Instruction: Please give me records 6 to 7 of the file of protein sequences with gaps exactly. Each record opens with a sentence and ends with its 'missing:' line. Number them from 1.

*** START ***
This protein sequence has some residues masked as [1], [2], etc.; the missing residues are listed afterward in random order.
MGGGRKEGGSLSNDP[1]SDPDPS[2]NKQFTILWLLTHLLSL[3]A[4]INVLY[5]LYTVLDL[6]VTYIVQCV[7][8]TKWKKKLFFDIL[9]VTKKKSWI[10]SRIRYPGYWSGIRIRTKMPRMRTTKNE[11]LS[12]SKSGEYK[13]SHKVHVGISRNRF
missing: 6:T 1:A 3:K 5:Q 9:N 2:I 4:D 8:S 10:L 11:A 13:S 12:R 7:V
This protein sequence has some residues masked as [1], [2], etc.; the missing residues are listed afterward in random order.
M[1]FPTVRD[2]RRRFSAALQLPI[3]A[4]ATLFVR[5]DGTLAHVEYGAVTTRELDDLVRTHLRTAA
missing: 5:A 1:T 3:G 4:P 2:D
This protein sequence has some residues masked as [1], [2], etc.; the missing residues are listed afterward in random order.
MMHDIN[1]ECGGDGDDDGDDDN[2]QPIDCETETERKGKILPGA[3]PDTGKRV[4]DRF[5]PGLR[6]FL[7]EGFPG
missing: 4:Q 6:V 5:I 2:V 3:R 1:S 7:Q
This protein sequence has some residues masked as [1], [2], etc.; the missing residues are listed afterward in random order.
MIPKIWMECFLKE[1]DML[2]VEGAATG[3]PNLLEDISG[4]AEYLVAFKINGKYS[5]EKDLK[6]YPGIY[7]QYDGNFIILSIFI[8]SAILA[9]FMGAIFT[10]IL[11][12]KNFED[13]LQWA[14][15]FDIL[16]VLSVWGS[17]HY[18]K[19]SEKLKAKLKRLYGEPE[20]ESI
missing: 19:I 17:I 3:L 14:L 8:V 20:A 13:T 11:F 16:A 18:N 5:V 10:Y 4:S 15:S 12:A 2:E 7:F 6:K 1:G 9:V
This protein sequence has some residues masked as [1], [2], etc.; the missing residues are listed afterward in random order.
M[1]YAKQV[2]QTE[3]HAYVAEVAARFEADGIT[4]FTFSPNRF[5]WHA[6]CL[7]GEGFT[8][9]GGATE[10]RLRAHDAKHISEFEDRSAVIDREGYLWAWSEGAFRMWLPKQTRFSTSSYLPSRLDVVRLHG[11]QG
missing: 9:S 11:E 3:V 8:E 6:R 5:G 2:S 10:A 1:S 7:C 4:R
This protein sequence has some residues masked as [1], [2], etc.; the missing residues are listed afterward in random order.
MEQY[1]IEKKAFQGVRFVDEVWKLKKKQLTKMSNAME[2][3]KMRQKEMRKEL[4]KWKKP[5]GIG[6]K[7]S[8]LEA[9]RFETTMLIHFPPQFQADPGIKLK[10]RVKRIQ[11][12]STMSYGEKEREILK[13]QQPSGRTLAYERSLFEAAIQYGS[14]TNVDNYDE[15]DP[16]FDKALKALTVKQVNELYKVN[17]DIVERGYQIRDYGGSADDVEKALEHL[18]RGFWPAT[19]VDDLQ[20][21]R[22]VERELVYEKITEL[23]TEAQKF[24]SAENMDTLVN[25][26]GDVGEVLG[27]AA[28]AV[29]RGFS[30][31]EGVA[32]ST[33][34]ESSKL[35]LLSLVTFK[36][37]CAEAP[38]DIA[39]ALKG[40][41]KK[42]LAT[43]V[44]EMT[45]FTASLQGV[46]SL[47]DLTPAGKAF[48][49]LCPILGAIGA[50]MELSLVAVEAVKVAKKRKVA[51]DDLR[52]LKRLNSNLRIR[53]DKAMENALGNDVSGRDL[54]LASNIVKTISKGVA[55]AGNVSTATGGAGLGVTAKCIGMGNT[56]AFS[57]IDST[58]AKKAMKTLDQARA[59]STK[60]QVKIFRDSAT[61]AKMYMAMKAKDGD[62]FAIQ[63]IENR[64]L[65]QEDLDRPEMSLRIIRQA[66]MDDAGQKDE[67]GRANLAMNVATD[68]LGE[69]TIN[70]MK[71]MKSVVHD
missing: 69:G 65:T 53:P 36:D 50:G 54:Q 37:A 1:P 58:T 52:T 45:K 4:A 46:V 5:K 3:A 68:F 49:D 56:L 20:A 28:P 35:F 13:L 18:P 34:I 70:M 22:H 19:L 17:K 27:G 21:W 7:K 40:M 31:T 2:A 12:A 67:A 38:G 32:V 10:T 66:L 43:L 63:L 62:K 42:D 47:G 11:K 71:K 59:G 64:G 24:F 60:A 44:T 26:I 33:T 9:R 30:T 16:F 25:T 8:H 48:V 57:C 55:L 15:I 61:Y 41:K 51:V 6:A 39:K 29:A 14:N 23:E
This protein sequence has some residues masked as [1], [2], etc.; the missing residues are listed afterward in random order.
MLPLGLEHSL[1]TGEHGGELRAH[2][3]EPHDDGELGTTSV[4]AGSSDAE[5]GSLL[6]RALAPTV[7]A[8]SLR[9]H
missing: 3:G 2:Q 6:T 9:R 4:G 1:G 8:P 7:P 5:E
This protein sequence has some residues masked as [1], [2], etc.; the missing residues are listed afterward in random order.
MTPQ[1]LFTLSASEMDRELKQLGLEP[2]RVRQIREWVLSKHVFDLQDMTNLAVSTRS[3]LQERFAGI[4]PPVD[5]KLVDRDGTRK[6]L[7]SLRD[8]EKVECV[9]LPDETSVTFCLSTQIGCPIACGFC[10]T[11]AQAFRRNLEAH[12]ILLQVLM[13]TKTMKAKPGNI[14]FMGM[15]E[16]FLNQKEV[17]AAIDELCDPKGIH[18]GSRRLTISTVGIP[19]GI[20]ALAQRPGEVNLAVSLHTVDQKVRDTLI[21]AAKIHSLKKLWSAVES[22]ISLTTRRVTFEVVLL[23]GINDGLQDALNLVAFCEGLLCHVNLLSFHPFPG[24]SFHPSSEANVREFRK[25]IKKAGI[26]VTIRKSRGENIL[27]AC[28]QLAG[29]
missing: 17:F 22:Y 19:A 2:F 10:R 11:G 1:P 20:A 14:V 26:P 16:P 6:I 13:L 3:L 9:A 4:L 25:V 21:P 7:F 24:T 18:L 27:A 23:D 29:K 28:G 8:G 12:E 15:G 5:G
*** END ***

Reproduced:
This protein sequence has some residues masked as [1], [2], etc.; the missing residues are listed afterward in random order.
MEQY[1]IEKKAFQGVRFVDEVWKLKKKQLTKMSNAME[2][3]KMRQKEMRKEL[4]KWKKP[5]GIG[6]K[7]S[8]LEA[9]RFETTMLIHFPPQFQADPGIKLK[10]RVKRIQ[11][12]STMSYGEKEREILK[13]QQPSGRTLAYERSLFEAAIQYGS[14]TNVDNYDE[15]DP[16]FDKALKALTVKQVNELYKVN[17]DIVERGYQIRDYGGSADDVEKALEHL[18]RGFWPAT[19]VDDLQ[20][21]R[22]VERELVYEKITEL[23]TEAQKF[24]SAENMDTLVN[25][26]GDVGEVLG[27]AA[28]AV[29]RGFS[30][31]EGVA[32]ST[33][34]ESSKL[35]LLSLVTFK[36][37]CAEAP[38]DIA[39]ALKG[40][41]KK[42]LAT[43]V[44]EMT[45]FTASLQGV[46]SL[47]DLTPAGKAF[48][49]LCPILGAIGA[50]MELSLVAVEAVKVAKKRKVA[51]DDLR[52]LKRLNSNLRIR[53]DKAMENALGNDVSGRDL[54]LASNIVKTISKGVA[55]AGNVSTATGGAGLGVTAKCIGMGNT[56]AFS[57]IDST[58]AKKAMKTLDQARA[59]STK[60]QVKIFRDSAT[61]AKMYMAMKAKDGD[62]FAIQ[63]IENR[64]L[65]QEDLDRPEMSLRIIRQA[66]MDDAGQKDE[67]GRANLAMNVATD[68]LGE[69]TIN[70]MK[71]MKSVVHD
missing: 69:G 65:T 53:P 36:D 50:G 54:Q 37:A 1:P 58:T 52:T 45:K 4:A 46:V 5:K 3:A 68:F 49:D 56:L 20:A 28:P 35:F 13:L 18:P 34:I 70:M 22:H 19:L 17:K 27:G 21:W 7:K 40:M 31:T 2:A 12:A 67:A 38:G 32:V 10:T 66:L 43:L 63:L 62:K 42:D 47:G 11:K 71:K 59:G 64:G 24:F 60:A 44:T 26:I 33:T 9:R 30:T 16:F 25:T 8:H 48:V 57:C 55:L 15:I 61:Y 41:K 51:V 6:A 39:K 29:A 14:N 23:E
This protein sequence has some residues masked as [1], [2], etc.; the missing residues are listed afterward in random order.
MLPLGLEHSL[1]TGEHGGELRAH[2][3]EPHDDGELGTTSV[4]AGSSDAE[5]GSLL[6]RALAPTV[7]A[8]SLR[9]H
missing: 3:G 2:Q 6:T 9:R 4:G 1:G 8:P 7:P 5:E